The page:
My Kindle informs me that I’m still only at 61% of the Elixir book. I forgot that reading a book about a new language involves some work – and you can’t do all of it lying at the beach, if you know what I mean. Anyway, as an appetizer here’s a tiny bit of Elixir for you.
Disclaimer: If you haven’t seen any Elixir up to now at all, this is _not_ the place to start. If you know the basics of the syntax and want to use Elixir for some scripting, read on. Also, all the credit goes to Dave Thomas.
Scripting is especially easy with Elixir because of the Elixorians’ favorite operator:
|>, the Elixir pipe. It works just like the pipe in your shell – it takes the output of the function to its left and feeds it as the first argument to the function to its right.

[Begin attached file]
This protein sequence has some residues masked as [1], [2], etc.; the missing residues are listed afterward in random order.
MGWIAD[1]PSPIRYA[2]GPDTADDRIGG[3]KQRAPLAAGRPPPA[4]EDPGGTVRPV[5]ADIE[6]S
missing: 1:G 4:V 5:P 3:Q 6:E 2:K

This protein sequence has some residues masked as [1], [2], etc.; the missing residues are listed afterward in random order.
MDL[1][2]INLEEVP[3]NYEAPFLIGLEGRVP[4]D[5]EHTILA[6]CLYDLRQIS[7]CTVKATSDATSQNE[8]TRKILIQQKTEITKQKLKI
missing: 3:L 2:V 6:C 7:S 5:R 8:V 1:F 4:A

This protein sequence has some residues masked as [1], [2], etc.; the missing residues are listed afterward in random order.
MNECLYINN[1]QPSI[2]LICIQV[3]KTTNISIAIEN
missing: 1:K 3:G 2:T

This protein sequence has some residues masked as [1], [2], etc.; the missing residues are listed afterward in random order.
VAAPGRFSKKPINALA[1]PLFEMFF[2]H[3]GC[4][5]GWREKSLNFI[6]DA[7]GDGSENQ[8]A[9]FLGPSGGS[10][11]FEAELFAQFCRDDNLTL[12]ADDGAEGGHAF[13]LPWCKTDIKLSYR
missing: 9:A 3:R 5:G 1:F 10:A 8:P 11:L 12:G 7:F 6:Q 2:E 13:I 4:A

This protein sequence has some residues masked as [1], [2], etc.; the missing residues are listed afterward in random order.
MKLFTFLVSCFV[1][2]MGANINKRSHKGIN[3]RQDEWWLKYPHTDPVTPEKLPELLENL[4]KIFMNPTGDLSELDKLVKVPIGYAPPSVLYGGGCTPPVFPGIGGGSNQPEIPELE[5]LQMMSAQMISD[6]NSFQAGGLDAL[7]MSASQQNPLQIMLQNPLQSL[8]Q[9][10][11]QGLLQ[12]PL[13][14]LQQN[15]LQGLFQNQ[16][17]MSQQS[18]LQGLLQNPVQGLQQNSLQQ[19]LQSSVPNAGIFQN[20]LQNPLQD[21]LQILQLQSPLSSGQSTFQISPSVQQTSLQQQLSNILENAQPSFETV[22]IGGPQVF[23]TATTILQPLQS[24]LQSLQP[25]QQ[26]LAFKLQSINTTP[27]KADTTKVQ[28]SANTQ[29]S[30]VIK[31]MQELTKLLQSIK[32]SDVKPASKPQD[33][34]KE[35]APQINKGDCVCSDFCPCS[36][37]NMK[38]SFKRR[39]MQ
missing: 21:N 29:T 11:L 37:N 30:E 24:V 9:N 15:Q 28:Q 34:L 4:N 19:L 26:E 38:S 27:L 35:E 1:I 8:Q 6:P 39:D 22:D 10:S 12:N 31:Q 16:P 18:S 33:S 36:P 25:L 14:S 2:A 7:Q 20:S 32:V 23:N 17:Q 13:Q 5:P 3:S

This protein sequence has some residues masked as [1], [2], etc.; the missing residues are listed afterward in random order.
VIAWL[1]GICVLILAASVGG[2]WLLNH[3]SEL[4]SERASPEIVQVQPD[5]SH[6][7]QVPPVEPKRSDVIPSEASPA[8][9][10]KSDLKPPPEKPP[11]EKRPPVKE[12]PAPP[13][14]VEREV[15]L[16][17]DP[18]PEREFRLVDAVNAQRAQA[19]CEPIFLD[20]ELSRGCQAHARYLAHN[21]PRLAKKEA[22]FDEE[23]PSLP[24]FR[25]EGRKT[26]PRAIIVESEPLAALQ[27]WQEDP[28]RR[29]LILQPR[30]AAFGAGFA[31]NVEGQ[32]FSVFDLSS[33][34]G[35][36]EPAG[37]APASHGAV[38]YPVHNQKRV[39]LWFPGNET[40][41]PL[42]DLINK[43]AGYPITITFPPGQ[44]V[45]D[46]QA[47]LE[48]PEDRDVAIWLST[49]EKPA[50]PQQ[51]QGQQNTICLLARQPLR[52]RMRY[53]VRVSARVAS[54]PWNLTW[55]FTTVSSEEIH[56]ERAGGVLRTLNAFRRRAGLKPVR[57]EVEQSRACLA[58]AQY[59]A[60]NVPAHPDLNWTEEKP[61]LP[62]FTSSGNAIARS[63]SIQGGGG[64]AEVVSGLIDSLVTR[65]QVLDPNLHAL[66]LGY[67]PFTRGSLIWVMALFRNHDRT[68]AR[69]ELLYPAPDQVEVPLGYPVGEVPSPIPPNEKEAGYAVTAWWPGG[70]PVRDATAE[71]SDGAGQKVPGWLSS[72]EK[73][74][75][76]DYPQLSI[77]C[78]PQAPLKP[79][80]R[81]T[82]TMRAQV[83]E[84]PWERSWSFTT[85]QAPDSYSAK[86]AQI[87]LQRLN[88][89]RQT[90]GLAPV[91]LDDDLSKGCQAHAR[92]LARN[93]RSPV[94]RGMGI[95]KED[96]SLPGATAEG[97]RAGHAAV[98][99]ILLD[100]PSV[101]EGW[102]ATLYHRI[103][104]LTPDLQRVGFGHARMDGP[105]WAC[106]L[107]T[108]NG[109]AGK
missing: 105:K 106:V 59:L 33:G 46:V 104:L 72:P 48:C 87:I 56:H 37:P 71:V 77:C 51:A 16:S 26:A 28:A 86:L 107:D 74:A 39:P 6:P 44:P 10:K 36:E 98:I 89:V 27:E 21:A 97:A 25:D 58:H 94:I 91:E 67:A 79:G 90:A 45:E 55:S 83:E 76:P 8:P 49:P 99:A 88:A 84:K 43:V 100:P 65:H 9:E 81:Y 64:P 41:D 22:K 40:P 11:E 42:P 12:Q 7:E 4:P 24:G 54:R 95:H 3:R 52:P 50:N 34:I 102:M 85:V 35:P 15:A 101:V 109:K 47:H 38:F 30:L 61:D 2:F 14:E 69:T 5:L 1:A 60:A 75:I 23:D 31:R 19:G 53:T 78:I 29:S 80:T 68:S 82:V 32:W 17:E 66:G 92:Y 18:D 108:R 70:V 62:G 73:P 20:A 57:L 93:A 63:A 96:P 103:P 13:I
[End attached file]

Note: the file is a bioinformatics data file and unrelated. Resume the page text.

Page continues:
That comes in handy, because that simple command-line utility you want to write will probably look something like this:
parse_options |> process |> do_magic_things |> print_results
You just need Erlang and Elixir installed. You Homebrew users can happily type
$ brew install erlang-r16 elixir
Everybody else, go here.
Creating a scaffold application with mix
mix is basically Elixir’s
bundler. You use it to bootstrap and build your projects, create tasks, install dependencies, and run your tests.
Let’s create a new project:
$ mix new example
This will create a project scaffold in
./example/, complete with a README, a
lib/ and a
test/ directory and a configuration file named
mix.exs . Didn’t hurt a bit, did it?